One of four men who allegedly kidnapped former Test cricketer Stuart MacGill is the brother of his ex-partner.
- Police say Stuart MacGill was bashed and held at gunpoint last month
- MacGill has been managing a restaurant owned by his ex-partner
- The former cricketer was seen leaving his Cremorne apartment in a car driven by detectives this afternoon
Marino Sotiropoulos, 46, is accused of confronting the retired leg-spin bowler on the corner of Parraween and Winnie streets in Cremorne on April 14.
Two other men allegedly bundled Mr MacGill into a car before driving to a home at Bringelly in Sydney’s west.
Detectives said he was then bashed and held at gunpoint for an hour before being dumped at Belmore in Sydney’s south-west.
Six days later, the incident was reported to police.
“Everyone experiences trauma differently — to be dragged into a car, driven to a remote location, physically assaulted, threatened with a firearm —I think you would be pretty worried about your own personal safety,” Detective Acting Superintendent Anthony Holton said.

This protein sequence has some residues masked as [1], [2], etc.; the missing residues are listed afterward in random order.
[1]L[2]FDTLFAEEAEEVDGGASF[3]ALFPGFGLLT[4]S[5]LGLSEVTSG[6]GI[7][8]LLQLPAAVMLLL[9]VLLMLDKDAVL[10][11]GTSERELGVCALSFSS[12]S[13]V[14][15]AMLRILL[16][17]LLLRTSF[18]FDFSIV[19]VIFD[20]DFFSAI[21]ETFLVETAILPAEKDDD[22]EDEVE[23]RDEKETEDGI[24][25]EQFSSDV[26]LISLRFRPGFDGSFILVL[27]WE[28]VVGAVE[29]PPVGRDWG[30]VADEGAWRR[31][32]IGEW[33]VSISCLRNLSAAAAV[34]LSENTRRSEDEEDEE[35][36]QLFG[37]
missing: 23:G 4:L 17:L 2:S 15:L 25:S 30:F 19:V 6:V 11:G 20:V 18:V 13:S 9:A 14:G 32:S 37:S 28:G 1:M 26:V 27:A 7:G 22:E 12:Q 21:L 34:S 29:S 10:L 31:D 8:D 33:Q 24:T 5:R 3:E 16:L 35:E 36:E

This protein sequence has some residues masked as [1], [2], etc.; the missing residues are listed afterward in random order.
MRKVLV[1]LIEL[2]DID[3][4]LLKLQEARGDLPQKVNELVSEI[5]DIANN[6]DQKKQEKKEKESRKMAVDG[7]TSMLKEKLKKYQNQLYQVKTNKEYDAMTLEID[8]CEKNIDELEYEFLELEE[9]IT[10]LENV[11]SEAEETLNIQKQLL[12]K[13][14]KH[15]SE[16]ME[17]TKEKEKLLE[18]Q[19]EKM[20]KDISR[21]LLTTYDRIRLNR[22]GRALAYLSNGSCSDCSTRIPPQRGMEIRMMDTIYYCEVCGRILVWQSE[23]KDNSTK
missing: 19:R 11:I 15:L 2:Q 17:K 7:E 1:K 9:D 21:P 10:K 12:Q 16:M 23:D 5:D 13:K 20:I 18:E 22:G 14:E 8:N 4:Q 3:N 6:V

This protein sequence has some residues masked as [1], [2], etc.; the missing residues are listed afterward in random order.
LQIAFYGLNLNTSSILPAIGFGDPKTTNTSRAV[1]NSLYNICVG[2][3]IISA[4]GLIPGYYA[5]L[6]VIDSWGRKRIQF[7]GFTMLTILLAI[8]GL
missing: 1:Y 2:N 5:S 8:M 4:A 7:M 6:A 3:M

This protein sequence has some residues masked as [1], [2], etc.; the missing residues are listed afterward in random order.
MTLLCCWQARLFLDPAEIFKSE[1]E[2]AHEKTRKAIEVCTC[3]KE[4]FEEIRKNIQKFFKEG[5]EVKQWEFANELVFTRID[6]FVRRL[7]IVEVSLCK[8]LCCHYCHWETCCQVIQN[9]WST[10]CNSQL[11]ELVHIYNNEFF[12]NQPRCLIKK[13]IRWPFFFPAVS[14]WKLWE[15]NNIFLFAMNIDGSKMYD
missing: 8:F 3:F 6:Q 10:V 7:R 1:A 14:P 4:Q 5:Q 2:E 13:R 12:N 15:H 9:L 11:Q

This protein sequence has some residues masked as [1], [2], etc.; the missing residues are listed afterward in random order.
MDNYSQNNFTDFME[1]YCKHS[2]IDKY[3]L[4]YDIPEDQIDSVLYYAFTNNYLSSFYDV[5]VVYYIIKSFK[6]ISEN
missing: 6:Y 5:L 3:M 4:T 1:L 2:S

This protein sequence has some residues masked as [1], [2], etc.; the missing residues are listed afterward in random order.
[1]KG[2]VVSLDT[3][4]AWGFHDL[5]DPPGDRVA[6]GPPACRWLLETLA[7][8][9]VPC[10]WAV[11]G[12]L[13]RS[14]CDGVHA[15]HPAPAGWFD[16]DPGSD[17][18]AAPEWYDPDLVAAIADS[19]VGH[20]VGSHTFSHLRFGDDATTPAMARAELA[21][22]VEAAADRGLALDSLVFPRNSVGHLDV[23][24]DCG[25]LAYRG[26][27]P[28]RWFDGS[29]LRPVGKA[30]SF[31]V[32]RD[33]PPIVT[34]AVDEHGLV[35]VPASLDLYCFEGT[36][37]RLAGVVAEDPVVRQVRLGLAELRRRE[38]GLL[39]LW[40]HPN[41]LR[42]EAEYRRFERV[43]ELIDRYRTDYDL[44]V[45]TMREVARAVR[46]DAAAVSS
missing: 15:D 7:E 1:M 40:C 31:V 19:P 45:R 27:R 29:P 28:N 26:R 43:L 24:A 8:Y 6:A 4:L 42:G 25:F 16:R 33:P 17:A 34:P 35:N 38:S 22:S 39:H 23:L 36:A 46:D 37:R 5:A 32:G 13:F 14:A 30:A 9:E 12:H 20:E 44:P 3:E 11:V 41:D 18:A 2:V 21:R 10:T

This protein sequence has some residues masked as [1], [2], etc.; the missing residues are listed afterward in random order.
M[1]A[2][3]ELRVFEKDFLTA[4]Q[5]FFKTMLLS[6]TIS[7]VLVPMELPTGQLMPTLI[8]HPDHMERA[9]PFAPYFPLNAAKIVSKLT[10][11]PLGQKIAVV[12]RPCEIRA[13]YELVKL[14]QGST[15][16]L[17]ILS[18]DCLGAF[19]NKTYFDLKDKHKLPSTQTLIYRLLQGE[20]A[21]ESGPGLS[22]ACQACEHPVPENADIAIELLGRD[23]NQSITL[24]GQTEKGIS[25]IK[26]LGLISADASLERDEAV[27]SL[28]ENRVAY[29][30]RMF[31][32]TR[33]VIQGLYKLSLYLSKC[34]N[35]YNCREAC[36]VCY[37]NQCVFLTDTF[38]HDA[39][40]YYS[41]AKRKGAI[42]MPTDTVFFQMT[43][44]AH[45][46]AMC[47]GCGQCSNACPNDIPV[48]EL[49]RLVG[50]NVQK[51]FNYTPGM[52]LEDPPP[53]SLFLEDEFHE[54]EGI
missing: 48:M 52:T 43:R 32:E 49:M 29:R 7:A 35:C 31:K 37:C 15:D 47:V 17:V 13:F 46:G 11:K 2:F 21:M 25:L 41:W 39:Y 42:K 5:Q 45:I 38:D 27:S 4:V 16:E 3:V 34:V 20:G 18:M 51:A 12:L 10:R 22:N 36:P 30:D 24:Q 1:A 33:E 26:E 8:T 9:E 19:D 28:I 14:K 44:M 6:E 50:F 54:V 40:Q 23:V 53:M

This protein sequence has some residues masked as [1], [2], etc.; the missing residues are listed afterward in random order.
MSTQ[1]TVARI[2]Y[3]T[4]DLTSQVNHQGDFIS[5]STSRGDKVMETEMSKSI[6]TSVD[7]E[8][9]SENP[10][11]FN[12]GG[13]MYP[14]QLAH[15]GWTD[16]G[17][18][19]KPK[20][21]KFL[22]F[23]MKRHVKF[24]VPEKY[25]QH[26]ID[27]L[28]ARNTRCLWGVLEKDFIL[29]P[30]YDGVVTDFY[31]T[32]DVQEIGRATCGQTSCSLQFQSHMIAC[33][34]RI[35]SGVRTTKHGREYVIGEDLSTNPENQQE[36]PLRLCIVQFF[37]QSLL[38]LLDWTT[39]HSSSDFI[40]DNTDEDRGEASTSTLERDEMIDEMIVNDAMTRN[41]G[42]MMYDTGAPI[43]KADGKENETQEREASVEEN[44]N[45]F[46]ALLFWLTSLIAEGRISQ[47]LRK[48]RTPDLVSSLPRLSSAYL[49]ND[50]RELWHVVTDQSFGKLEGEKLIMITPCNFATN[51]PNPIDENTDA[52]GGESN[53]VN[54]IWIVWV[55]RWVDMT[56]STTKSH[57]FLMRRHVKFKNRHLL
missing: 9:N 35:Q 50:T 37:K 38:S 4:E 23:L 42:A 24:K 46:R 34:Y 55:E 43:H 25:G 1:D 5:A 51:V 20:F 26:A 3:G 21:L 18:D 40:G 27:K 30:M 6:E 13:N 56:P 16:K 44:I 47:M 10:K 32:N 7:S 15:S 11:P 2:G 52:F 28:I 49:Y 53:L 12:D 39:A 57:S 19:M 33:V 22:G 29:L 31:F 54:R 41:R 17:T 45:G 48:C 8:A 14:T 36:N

“He was seen as someone that they could get money from, although no money was paid prior to him being released.”
Heavily armed officers stormed homes at Caringbah and Sutherland in Sydney’s south, arresting four men, including Mr Sotiropoulos.
Raids were also carried out at apartments in Brighton Le Sands and Marrickville.
For the past three years, Mr MacGill has been managing a restaurant and bar called Aristotle’s at Neutral Bay on Sydney’s lower north shore.
The Greek restaurant on Young Street is owned by his ex-partner, Maria O’Meagher.
Her brother, Mr Sotiropoulos, has been charged with take/detain company with intent to get advantage, occasion actual bodily harm, participate in a criminal group and supply prohibited drug (large commercial quantity).
Three other men, aged 27, 29, and 42, also faced Sutherland Court today and were refused bail.
Mr MacGill was seen leaving his Cremorne apartment in a car driven by detectives this afternoon and it is believed he was required to make a further statement.
Mr MacGill played 44 Test matches for Australia, and three one-day internationals, between 1998 and 2008.
At the time, he was widely regarded as the world’s second-best leg-spinner, but his career largely played out in Shane Warne’s shadow.
In 2015, Mr MacGill sued Cricket Australia for $2.6 million for failing to pay him injury payments after his retirement.
Two years later, a confidential settlement was reached.